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This edited article about the Conquistadors originally appeared in Look and Learn issue number 745 published on 24 April 1976.
Long before the nightmare that was the slave trade carried hundreds of thousands of black people to the West Indies and America, an even worse fate befell the original inhabitants of the beautiful islands of the Caribbean. In less than a century the Spaniards had virtually exterminated them.
The official discoverer of America, some centuries after the Vikings had almost certainly reached there around A.D. 1000, was the Genoese Christopher Columbus, in the service of Spain. The great sailor and explorer was no monster himself, but his discovery triggered off some of the worst atrocities in recorded history.
The chief witness to them was himself a Spaniard, a noble Dominican friar, Bartholome de Las Casas, who wrote of the “quiet lambs” who lived in the islands, and how the Spaniards swept on them like “the most cruel tigers, wolves and lions, enraged with a sharp and tedious hunger.” And he kept up his attacks, he and a few brave followers, until he died in his 90s. This awful period is sometimes memorably referred to as “the Tears of the Indies.”
Columbus touched down in the Americas in 1492, possibly at Watling Island in the Bahamas, then later at Cuba and Santo Domingo. It was a year of miracles for Spain, for in 1492 the last Moors were driven out of the peninsula after centuries of domination of much of the country. Meanwhile, Columbus was noting the peoples that he found, artless, generous men and women and children, who believed that he and his men had come down from heaven. Soon they were to think that they had come from hell.
Columbus took six natives back to Spain with him to show his Spanish masters, then he returned to the fabulous Indies with a fleet or 17 ships bearing 1,500 colonists. On this voyage, ominously for the simple, trusting people of the enchanted islands, gold was found.
Of course, not all the islanders were simple peace-loving people. The Caribs were fighting cannibals. But no doubt the Spaniards, bringing the cross as well as the Sword to the Indies, could have befriended them if they had remembered the life of Jesus instead of concentrating on gaining quick riches, using the natives as slave labour, or burning or butchering them if they refused to be converted to Christianity.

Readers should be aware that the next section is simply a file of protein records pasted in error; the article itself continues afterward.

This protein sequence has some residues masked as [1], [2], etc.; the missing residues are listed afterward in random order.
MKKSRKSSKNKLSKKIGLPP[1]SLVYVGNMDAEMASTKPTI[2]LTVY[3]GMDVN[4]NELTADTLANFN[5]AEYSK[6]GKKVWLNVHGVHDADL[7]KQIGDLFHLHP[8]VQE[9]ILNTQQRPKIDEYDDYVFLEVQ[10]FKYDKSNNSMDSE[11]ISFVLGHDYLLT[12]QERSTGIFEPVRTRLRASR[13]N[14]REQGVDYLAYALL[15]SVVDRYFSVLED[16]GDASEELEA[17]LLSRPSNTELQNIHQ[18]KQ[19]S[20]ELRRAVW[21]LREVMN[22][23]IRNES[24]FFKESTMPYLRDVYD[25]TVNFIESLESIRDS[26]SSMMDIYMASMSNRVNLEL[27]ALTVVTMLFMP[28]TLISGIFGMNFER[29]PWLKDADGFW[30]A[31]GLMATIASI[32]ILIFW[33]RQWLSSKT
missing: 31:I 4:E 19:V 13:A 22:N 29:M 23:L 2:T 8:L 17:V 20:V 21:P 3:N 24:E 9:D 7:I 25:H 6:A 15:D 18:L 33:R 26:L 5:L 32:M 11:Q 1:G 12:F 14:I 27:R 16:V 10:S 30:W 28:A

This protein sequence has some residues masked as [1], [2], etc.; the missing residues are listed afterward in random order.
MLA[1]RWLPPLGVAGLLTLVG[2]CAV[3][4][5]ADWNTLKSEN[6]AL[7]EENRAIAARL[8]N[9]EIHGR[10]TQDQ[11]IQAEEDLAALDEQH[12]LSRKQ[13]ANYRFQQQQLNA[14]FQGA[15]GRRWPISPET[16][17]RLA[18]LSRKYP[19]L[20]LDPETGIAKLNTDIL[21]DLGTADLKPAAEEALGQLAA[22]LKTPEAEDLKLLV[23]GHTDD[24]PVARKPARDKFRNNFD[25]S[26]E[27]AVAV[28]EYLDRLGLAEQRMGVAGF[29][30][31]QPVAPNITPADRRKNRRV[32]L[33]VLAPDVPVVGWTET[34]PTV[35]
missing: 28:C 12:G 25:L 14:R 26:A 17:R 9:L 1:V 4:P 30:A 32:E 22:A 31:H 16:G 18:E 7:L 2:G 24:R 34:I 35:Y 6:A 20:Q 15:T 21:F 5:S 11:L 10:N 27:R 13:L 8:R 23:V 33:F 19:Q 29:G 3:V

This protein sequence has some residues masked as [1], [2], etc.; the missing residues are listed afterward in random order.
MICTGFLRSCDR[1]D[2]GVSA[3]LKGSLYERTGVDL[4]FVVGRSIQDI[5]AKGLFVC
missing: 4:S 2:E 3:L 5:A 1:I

Columbus at least tried to prevent the exploitation of the gentle people that had first met him and his men, though he had no compunction about shipping out 600 captured Caribs to a life of misery as slaves of the Spaniards at home. And it must be stressed that the Spaniards of this period themselves led harsh enough lives at home, with the dreaded Inquisition lowering over every aspect of their life.
They were remarkable men by any standards, iron-hard soldiers who in the early years of the sixteenth century performed prodigies in the New World. Less than 200 men under Pizarro conquered the mighty Inca Empire of Peru only a few years after Cortez toppled the Aztec Empire of Mexico. And for all the gold-lust that drove these men on, they genuinely believed that they had a duty to convert the heathen. Alas for those “heathen” that the teachings of de Las Casas were not followed.
What happened in the islands is simply told. The natives – “gentle, merry and walking beauty”, as Columbus had found – were annihilated. The main reason was the establishment in the New World of the encomienda which was a land grant, along with which went forced and unpaid Indian labour for life. Originally, Queen Isabella of Spain had frowned on this vicious law, but to the horror of de Las Casas and other friends of the Indians, it flourished.
There appeared to be an unlimited supply of native labour in the islands, various population estimates ranging from under a million to four million. But within a very short period the number had been drastically reduced by overwork, ill-treatment and the brutality of the Spaniards to any Indians who dared to show resistance. The simple, primitive paradise was rapidly changed into a nightmare.
And when finally numbers fell too low, natives from distant islands were kidnapped and transported to the main Spanish centres, where they died even faster than the original inhabitants. White men’s diseases, to which the natives had little resistance, killed off many more, and an unknown number of Indians were burnt to death after they had dared resist the conquerors. In its sheer completeness, it ranks perhaps as the most total large-scale annihilation in recorded history.
Take the island of Hispaniola, which now consists of Haiti and the Dominican Republic. Experts believe that there were between 200,000 and 300,000 natives there in 1492. By 1548 there was probably fewer than 500 full-blooded Indians left; by 1570, the survivors were to be found in two tiny villages.
Again, in the Bahamas, where the original inhabitants were mostly sold off into slavery, those who escaped were hunted by killer-dogs. If they were caught in a less drastic way, they were burned or hanged.
It is impossible to end such a saga happily, but it is only fair to state that if the crimes of the Spaniards were worse than those of any other nation, no other nation produced finer examples of humanity than Bartholome de Las Casas and the noblest of his successors. In what is now Paraguay, Spanish and other Jesuits set up a veritable Utopia which lasted until the mid-18th century; and the Spanish record in California was also good.